Meet the Spokeswoman for the Mercury Initiative

( – promoted by Robert Cruickshank)

This week, Insurance Journal wrote a piece on the Mercury Insurance initiative based partly on messaging from Kathy Fairbanks, a paid PR consultant working at the beshest of…you guessed it, Mercury Insurance. To discuss the initiative with reporters, Ms. Fairbanks uses the guise as spokeswoman for Californians for Fair Auto Insurance Rates or Cal-FAIR — a front group Mercury has set up and funded for its deceptive initiative campaign.

Actually, Ms. Fairbanks works for a PR firm called Bicker, Castillo & Fairbanks, a public affairs firm specializing in issues management, grassroots advocacy and media relations.

The firm’s principles, Gwyn Bicker, Brandon Castillo and Kathy Fairbanks, have collectively managed more than a dozen successful local and statewide ballot initiative campaigns, and have been involved in numerous issues management, crisis communications and legislative grassroots and media support projects in the past decade. Issues addressed by the firm include: the environment, taxation, bonds, transportation, growth and development, government regulation and reform, local government finance, education, gaming, health care, energy and insurance, to name a few.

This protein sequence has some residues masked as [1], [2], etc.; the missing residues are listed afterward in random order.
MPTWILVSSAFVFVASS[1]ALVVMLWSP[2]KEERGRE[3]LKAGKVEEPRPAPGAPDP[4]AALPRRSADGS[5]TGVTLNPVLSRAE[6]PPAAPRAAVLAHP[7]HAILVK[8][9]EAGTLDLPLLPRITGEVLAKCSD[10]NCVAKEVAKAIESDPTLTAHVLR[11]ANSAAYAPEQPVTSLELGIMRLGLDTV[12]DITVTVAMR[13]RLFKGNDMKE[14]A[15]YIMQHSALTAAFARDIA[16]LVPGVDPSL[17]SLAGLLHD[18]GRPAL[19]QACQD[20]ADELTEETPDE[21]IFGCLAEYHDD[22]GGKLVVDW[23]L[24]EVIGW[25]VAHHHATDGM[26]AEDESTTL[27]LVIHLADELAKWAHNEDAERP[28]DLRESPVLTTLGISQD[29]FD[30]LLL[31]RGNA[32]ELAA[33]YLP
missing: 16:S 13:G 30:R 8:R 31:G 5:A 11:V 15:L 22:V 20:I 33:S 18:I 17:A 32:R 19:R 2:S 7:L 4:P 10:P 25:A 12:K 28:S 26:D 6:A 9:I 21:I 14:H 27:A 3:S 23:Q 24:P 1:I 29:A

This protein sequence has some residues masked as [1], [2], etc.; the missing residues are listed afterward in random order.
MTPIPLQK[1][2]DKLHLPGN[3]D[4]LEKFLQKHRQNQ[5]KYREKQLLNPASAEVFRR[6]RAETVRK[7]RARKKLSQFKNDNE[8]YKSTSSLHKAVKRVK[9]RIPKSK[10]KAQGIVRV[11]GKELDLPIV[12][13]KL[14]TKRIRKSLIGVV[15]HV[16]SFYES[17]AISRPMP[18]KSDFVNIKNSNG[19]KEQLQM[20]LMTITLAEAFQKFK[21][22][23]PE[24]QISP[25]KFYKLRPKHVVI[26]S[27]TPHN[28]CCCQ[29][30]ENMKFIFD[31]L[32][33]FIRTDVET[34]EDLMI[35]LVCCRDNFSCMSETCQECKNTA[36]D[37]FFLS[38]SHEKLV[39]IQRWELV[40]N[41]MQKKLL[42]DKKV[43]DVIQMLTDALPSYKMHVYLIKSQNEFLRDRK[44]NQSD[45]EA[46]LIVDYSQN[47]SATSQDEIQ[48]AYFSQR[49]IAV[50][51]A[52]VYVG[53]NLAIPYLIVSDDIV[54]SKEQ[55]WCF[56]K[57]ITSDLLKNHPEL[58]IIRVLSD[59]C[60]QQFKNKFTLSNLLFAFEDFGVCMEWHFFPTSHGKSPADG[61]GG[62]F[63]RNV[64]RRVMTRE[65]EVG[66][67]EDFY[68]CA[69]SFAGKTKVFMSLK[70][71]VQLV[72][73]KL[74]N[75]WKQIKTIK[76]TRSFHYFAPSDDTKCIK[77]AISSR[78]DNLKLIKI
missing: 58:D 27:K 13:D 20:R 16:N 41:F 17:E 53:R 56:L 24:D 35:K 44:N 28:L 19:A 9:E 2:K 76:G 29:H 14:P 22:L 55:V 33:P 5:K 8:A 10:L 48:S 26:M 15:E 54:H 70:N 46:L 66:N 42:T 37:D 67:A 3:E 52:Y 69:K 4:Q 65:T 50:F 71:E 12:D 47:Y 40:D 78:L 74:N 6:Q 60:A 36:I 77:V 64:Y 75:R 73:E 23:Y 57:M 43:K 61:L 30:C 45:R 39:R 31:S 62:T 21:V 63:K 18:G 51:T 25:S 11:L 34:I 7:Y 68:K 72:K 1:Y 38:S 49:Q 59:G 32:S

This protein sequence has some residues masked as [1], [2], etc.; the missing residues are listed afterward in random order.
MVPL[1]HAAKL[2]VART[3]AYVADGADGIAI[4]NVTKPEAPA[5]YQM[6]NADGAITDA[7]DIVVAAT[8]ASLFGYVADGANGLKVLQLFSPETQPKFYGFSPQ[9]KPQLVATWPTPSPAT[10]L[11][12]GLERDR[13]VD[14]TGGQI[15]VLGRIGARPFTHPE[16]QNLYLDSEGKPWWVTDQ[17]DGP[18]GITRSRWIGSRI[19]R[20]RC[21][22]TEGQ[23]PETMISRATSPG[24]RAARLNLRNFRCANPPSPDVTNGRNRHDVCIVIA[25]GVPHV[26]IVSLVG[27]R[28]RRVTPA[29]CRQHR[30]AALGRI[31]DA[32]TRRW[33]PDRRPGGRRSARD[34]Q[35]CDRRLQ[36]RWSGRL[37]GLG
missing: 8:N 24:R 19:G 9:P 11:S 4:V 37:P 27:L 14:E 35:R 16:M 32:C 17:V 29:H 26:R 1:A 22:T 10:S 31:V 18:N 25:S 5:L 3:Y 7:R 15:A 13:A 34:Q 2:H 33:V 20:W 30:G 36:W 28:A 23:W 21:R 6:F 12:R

Seeing her quoted so frequently, we took a look at her bio to get a better sense of her experience.

Kathy Fairbanks has specialized in developing, managing and implementing media relations and communications strategies for a broad range of clients whose policy concerns include education, healthcare, public safety, local government, insurance, housing, environmental and business issues.

 Okay, so not a lot of time spent on the meat of the issues. Maybe she worked for an Insurance Commissioner or an auto insurer.

Ms. Fairbanks has experience managing communications plans and message development for literally dozens of legislative and regulatory advocacy campaigns as well as on statewide ballot initiative campaigns. Recent ballot initiative campaigns include the following successes: No on Proposition 90 (eminent domain/regulatory takings-November 2006); No on Prop. 82 (tax increase/universal preschool-June 2006); Yes on Prop. 1A (local government funding protection-November 2004); Yes on Prop. 55 (statewide school construction bond-March 2004); Yes on Prop. 40 (statewide parks, water and resources bond-March 2002); No on Prop. 9 (electric utility deregulation-November 1998); and No on Props. 214 and 216 (mandated health care-November 1996).

 Guess not.

 More details at